"We did not see a proper copulation," said Dr. Robert Hoage; special assistant
to the zoo's director.
The director, Theodore Reed, stood by glumly, and said: "Same thing every
year, isn't it?"
Officials said they would give nature at least one more chance,' then turn to ar
tificial insemination, probably using sperm taken from Hsing-Hsing. .
Excitement grows as opening date draws near in Knoxvilie
By KELLY SIMMONS V
Less than two months remain before
the opening of the 1982 World's Fair in
Knoxvilie, Tenn. and the fairgrounds are
fast becoming charged with excitement.
The fair's structures are 75 to 80 per
cent complete, Mary Jane Ruch, public
information spokeswoman for the fair,
said recently. Some of the countries par
ticipating have begun to bring in parts of
their exhibits but most exhibits will not be
set up until the last week before the fair's
opening. "The site is getting to be so col
orful; every time you look at it, there's
something new," Ruch said.- The fair is
expected to be finished on schedule, she
said. . ' -
Eleven million tourists are expected to
visit the fair during its six month run; that
is 60,000 visitors a day. So far 110,000
season passes have been sold. The fair is
expected to collect more than $400
million in revenues.
Fair officials predict the fair to
generate $40.2 million in tax revenues for
the Federal government, $28.5 million for
Tennessee, $12.1 million for Knoxvilie
and Knox County and $3.7 million for
surrounding local governments. Knox
ville's greatest reward, however, will be
real estate developments created by the
fair. " .
The highlight of the fair will be the
266-foot-high Sunsphere costing $5.2
million to build. The glittering gold globe
of the sphere, made of 24-karat gold
dust, sits atop a pedestal containing three
elevators which will transport visitors to a
two-level restaurant and observation
decks above. From the observation
decks, visitors will have a 360-degree view
of the fairgrounds and the Great Smoky
Near a three-acre man-made lake
across from the Sunsphere stands the
United States Pavilion, a cantilevered
steel and glass structure. The pavilion will
be the largest at the fair, with 100,000
square feet of exhibit space. The north
west plaza of the pavilion will be the
stage for many of the events planned dur
ing the fair, while on the other side of the,
pavilion stands an enclosed theater whose
i screen rises 67 feet in front of seating for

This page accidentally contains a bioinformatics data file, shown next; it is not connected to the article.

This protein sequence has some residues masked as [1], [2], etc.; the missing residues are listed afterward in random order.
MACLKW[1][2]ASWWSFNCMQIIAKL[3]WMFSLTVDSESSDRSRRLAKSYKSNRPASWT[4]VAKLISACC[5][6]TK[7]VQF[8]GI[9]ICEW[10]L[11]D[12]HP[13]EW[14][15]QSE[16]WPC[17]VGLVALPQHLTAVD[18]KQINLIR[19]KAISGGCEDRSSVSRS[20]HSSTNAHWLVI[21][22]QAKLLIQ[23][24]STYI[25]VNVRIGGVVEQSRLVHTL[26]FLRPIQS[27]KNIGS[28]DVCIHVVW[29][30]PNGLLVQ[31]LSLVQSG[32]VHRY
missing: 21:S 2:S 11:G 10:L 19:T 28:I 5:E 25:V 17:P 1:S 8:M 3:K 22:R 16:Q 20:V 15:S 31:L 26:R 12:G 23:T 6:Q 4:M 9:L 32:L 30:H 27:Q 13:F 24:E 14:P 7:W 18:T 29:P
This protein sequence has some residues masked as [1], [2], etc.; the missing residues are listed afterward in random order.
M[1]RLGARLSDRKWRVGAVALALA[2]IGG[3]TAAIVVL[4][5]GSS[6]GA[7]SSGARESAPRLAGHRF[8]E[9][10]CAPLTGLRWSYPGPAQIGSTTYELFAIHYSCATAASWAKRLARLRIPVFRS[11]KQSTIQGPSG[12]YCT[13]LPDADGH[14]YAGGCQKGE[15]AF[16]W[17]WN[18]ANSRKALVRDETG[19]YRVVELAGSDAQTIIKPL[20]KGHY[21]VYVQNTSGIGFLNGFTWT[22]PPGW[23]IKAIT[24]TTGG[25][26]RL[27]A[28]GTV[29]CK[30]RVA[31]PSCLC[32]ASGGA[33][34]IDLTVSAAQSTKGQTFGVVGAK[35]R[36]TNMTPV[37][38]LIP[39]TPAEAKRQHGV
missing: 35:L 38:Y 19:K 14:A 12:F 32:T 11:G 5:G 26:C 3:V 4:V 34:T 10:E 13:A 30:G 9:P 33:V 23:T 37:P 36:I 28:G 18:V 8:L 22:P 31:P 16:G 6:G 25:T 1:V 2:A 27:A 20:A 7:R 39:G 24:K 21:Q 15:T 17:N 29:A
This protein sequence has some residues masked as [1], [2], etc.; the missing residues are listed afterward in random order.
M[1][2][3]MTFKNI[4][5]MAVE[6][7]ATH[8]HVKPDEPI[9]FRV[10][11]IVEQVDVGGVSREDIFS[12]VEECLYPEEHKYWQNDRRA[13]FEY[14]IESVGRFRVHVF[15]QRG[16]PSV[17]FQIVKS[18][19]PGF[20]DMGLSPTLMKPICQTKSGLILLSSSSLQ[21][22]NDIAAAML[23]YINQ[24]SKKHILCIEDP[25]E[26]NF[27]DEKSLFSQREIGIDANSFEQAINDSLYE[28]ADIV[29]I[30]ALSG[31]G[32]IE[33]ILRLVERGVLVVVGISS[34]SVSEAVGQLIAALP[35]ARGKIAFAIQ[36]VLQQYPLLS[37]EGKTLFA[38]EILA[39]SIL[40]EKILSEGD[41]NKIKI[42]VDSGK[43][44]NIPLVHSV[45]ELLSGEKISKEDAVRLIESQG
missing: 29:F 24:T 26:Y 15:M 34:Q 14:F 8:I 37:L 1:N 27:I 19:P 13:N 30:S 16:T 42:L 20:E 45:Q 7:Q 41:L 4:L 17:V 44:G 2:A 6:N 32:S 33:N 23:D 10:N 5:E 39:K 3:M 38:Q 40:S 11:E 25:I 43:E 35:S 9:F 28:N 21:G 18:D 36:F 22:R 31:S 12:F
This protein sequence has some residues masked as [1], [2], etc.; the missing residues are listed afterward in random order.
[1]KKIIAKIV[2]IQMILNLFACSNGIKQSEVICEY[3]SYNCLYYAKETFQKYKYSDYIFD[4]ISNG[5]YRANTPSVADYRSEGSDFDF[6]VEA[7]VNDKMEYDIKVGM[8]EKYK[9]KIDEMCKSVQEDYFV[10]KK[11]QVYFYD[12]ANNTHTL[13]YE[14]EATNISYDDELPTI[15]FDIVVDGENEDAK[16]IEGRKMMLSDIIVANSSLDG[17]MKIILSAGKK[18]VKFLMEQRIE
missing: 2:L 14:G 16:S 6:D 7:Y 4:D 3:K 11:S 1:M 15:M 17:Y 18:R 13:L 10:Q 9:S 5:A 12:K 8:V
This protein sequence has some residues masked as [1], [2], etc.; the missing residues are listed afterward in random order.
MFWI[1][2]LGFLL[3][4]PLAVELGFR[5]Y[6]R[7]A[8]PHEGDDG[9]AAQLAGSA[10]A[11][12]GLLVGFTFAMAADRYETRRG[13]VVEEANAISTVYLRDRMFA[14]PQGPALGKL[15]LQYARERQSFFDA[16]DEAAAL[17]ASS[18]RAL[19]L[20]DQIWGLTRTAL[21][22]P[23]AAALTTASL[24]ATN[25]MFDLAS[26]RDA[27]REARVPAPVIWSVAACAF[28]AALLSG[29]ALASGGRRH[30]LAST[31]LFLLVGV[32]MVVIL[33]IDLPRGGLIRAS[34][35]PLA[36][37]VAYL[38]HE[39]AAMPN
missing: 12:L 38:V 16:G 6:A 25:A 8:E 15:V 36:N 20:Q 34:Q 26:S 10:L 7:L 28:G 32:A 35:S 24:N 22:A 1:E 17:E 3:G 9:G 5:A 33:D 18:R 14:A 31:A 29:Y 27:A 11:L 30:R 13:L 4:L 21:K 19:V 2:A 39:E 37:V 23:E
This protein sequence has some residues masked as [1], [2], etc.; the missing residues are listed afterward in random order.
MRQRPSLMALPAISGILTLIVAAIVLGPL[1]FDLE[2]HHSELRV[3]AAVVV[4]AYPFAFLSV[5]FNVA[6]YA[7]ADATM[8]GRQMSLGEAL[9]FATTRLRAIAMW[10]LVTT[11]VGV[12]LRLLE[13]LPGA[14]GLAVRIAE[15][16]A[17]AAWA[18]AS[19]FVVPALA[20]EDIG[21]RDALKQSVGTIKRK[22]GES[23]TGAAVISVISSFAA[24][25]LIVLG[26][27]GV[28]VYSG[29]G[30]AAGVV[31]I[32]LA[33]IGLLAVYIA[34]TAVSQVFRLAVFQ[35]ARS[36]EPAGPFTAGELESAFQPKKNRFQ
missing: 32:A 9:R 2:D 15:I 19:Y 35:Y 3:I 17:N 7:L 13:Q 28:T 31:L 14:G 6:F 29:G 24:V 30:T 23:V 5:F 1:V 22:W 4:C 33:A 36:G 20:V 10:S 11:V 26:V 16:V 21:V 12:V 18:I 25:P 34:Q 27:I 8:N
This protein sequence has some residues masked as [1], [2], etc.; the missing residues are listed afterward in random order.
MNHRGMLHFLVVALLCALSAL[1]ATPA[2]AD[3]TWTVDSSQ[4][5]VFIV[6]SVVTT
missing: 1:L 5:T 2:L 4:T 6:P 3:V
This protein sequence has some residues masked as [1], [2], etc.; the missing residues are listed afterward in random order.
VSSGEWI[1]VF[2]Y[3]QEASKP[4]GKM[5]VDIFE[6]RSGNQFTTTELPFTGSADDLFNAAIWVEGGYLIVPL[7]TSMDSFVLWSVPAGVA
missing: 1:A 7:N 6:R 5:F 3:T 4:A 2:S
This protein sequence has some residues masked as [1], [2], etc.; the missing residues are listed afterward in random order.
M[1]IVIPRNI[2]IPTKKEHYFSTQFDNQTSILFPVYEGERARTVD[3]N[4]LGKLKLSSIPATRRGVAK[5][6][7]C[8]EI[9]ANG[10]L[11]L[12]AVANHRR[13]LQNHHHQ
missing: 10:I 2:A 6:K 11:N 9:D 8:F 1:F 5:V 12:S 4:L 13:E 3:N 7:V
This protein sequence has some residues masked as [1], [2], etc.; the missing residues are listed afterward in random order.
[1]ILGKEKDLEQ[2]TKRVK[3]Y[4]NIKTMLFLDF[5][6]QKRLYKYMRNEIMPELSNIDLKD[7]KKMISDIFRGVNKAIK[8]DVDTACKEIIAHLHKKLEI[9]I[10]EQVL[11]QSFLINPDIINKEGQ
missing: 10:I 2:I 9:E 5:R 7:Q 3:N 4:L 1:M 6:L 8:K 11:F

an audience of 1,000. The United States
Pavilion's 22-minute film on energy will
be presented on the screen.
Twenty-two countries have signed to
participate in the fair. "Each of the coun
tries are bringing unusual and outstan
ding stuff," Ruch said. She said China's
exhibit would include stones from the
Great Wall and a 20-foot long solar
powered dragon boat which will take
visitors for rides on the Tennessee River.
"China will probably be the most
outstanding exhibit," Ruch said.
The Rubik's Cube, invented by
Hungarian architecture teacher Dr. Erno
See WORLD on page 4
Fair should enhance N. C. tourism
By KELLY SIMMONS
During the six-month run of the 1982 World's Fair in Knox
vilie, Tenn., tourists are expected to bring more than $100 mil
lion into the North Carolina economy.
One million of the anticipated 11 million fairgoers are ex
pected to spend some time and money in North Carolina. Reser
vations at motels and attractions in the western part of the state
are up 100 percent already. Inquiries about accommodations in
Asheville are up 86 percent over last year, Dick Trammel of the
Asheville Chamber of Commerce said.
The Biltmore House in Asheville already has received 40,000
tour bus reservations, a 100 percent increase from last year. .
High County Host, a service organization promoting several
western North Carolina counties, has reported several hundred
calls a day inquiring about lodging in the area.
Trammel said shuttle buses had been arranged to carry tourists
from points in the Asheville area to the fair. The Boone Cham
ber of Commerce has also organized a shutde bus service to take
tourists from Boone to Knoxvilie. Trammel said the fair would
give exposure to the western counties. "I can't help but believe
once they visit this part of the country they'll want to come
back," Trammel said.
The fair would also result in travel revenues for North
Carolina, Trammel said. For every $15,000 in travel revenues, a
new job would be created. "There are long-term and short-term
See FAIR on page 4